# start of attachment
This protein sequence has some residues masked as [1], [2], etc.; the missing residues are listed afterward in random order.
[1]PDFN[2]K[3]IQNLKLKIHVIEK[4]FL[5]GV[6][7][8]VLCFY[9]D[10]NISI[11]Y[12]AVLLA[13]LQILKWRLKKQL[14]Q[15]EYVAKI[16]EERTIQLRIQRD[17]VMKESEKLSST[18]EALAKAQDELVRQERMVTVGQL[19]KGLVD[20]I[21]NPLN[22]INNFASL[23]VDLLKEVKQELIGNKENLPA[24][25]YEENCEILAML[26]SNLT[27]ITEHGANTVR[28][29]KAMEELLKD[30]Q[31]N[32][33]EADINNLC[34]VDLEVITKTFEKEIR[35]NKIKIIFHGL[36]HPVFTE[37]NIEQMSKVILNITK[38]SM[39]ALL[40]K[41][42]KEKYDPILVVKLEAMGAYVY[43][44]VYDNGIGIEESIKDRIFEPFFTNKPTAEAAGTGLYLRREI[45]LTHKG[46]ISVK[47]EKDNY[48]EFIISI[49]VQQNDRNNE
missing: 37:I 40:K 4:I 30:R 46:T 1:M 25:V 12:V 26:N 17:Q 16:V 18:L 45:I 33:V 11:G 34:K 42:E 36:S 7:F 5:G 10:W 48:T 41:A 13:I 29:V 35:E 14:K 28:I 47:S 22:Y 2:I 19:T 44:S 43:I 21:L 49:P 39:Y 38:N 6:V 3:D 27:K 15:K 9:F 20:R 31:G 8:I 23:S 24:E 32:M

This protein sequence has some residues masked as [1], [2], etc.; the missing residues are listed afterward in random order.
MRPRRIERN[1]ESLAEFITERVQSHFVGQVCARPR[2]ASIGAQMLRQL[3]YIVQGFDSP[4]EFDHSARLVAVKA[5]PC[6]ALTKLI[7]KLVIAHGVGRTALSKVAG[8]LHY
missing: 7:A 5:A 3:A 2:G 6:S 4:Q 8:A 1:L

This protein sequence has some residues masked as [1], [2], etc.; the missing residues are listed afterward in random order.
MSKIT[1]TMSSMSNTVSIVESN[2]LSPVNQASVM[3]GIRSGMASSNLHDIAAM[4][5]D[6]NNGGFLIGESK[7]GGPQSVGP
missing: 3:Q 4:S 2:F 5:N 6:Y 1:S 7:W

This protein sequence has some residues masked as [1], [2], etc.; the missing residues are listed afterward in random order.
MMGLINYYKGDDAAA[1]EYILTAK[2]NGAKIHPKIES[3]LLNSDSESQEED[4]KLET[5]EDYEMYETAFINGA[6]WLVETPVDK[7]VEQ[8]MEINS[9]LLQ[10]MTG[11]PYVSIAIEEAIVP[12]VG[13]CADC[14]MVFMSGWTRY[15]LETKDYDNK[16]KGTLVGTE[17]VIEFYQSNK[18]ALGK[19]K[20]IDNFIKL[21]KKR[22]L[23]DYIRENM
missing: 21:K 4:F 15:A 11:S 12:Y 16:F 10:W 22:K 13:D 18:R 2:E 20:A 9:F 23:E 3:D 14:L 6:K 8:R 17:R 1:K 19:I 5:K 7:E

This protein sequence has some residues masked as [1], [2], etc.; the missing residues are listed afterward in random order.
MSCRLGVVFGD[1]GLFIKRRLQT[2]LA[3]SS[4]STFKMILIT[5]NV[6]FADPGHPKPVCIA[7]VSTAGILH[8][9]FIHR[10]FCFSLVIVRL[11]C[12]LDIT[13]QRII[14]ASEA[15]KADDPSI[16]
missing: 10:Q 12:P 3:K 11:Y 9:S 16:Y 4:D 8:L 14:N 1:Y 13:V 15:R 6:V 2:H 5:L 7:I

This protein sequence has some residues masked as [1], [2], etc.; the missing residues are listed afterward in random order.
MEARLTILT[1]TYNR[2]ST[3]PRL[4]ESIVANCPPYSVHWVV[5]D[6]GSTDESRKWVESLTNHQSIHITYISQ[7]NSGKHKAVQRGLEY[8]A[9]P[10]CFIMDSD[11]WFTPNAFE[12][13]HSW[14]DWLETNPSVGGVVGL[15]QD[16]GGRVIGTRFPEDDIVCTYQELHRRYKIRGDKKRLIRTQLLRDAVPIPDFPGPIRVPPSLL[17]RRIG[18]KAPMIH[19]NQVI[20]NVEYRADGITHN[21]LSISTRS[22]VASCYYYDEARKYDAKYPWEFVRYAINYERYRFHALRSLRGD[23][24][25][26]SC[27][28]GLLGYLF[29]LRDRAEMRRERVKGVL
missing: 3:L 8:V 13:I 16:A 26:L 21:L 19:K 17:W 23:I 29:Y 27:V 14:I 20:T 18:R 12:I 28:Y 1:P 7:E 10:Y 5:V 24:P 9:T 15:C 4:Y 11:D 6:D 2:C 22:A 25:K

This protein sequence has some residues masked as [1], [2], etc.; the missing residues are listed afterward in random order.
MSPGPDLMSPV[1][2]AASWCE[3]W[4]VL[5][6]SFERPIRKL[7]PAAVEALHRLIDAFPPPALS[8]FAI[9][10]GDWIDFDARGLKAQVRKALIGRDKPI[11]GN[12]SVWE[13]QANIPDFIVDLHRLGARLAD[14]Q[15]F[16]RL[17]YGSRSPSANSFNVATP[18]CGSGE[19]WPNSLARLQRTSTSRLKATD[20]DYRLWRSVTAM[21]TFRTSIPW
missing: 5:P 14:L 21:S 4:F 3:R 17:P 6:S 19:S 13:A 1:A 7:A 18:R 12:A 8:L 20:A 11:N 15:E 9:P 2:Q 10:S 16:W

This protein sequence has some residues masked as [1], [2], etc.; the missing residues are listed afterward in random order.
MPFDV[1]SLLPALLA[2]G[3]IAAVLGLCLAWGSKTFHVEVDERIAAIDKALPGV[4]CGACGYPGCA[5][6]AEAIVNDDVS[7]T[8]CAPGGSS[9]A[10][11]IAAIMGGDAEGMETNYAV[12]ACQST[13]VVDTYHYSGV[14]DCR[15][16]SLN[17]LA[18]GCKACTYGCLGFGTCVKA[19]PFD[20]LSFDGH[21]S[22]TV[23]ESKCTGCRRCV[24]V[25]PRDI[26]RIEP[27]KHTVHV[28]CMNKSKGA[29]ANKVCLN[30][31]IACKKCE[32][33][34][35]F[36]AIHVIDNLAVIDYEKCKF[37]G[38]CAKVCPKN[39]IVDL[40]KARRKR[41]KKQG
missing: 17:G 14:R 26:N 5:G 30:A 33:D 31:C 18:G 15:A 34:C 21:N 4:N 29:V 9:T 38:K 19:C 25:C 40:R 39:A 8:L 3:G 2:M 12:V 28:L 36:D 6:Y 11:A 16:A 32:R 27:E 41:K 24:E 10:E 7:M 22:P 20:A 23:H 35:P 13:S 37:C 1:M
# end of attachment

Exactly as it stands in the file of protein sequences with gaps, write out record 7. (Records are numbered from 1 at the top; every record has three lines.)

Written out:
This protein sequence has some residues masked as [1], [2], etc.; the missing residues are listed afterward in random order.
MSPGPDLMSPV[1][2]AASWCE[3]W[4]VL[5][6]SFERPIRKL[7]PAAVEALHRLIDAFPPPALS[8]FAI[9][10]GDWIDFDARGLKAQVRKALIGRDKPI[11]GN[12]SVWE[13]QANIPDFIVDLHRLGARLAD[14]Q[15]F[16]RL[17]YGSRSPSANSFNVATP[18]CGSGE[19]WPNSLARLQRTSTSRLKATD[20]DYRLWRSVTAM[21]TFRTSIPW
missing: 5:P 14:L 21:S 4:F 3:R 17:P 6:S 19:S 13:A 1:A 7:A 18:R 12:A 8:L 20:A 11:N 15:E 9:P 2:Q 10:S 16:W